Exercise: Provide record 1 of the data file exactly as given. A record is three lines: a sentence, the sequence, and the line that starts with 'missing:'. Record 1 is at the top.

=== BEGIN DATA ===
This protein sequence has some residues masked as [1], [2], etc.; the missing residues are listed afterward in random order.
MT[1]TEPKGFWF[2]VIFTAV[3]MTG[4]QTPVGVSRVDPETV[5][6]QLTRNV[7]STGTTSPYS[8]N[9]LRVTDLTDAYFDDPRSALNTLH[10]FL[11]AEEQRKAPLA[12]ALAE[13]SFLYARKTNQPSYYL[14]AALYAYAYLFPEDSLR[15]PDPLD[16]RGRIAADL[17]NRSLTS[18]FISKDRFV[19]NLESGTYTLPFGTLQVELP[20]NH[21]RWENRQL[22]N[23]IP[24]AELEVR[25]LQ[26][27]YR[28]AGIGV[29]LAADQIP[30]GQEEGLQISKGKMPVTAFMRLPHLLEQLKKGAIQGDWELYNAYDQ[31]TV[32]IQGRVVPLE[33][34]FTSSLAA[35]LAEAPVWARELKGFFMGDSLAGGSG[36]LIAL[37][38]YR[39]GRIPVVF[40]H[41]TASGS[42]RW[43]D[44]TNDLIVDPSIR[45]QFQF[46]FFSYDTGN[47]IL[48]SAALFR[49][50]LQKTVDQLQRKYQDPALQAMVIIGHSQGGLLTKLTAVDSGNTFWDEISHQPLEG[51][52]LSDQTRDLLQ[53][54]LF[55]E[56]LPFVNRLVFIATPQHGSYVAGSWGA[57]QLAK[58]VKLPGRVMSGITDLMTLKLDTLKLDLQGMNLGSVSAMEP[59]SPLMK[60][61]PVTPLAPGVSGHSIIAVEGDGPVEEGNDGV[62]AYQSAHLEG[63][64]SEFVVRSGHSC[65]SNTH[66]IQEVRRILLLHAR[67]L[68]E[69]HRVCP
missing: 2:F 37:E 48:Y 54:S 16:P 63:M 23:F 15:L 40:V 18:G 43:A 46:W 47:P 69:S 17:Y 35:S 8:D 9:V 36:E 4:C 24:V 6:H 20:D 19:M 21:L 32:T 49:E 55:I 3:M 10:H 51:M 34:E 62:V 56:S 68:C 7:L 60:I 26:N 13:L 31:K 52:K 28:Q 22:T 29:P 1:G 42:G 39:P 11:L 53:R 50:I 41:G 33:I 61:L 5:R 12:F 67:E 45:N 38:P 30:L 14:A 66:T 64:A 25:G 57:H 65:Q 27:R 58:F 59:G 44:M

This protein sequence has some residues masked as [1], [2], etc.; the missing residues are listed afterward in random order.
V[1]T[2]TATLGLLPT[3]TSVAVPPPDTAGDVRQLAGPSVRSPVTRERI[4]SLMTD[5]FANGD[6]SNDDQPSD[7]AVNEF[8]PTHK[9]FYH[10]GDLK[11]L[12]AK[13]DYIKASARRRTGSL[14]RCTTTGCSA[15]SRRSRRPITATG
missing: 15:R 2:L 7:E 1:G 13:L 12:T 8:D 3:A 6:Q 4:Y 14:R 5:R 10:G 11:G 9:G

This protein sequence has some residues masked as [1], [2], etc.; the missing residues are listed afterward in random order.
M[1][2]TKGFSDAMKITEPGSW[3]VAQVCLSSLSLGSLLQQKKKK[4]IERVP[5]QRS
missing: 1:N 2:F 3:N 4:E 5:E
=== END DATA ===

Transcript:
This protein sequence has some residues masked as [1], [2], etc.; the missing residues are listed afterward in random order.
MT[1]TEPKGFWF[2]VIFTAV[3]MTG[4]QTPVGVSRVDPETV[5][6]QLTRNV[7]STGTTSPYS[8]N[9]LRVTDLTDAYFDDPRSALNTLH[10]FL[11]AEEQRKAPLA[12]ALAE[13]SFLYARKTNQPSYYL[14]AALYAYAYLFPEDSLR[15]PDPLD[16]RGRIAADL[17]NRSLTS[18]FISKDRFV[19]NLESGTYTLPFGTLQVELP[20]NH[21]RWENRQL[22]N[23]IP[24]AELEVR[25]LQ[26][27]YR[28]AGIGV[29]LAADQIP[30]GQEEGLQISKGKMPVTAFMRLPHLLEQLKKGAIQGDWELYNAYDQ[31]TV[32]IQGRVVPLE[33][34]FTSSLAA[35]LAEAPVWARELKGFFMGDSLAGGSG[36]LIAL[37][38]YR[39]GRIPVVF[40]H[41]TASGS[42]RW[43]D[44]TNDLIVDPSIR[45]QFQF[46]FFSYDTGN[47]IL[48]SAALFR[49][50]LQKTVDQLQRKYQDPALQAMVIIGHSQGGLLTKLTAVDSGNTFWDEISHQPLEG[51][52]LSDQTRDLLQ[53][54]LF[55]E[56]LPFVNRLVFIATPQHGSYVAGSWGA[57]QLAK[58]VKLPGRVMSGITDLMTLKLDTLKLDLQGMNLGSVSAMEP[59]SPLMK[60][61]PVTPLAPGVSGHSIIAVEGDGPVEEGNDGV[62]AYQSAHLEG[63][64]SEFVVRSGHSC[65]SNTH[66]IQEVRRILLLHAR[67]L[68]E[69]HRVCP
missing: 2:F 37:E 48:Y 54:S 16:P 63:M 23:F 15:L 40:V 18:G 43:A 46:W 47:P 69:S 17:Y 35:S 8:D 9:V 36:E 4:C 24:V 6:H 20:D 19:M 21:L 32:T 49:E 55:I 3:M 10:H 51:M 34:E 62:V 56:S 68:C 7:L 60:I 26:N 13:L 31:K 52:K 28:Q 22:T 29:P 1:G 42:G 39:P 11:L 53:R 50:I 41:G 33:I 61:L 5:R 12:F 67:E 45:N 38:P 30:L 14:A 66:T 64:A 25:G 57:H 65:Q 27:R 58:F 59:G 44:M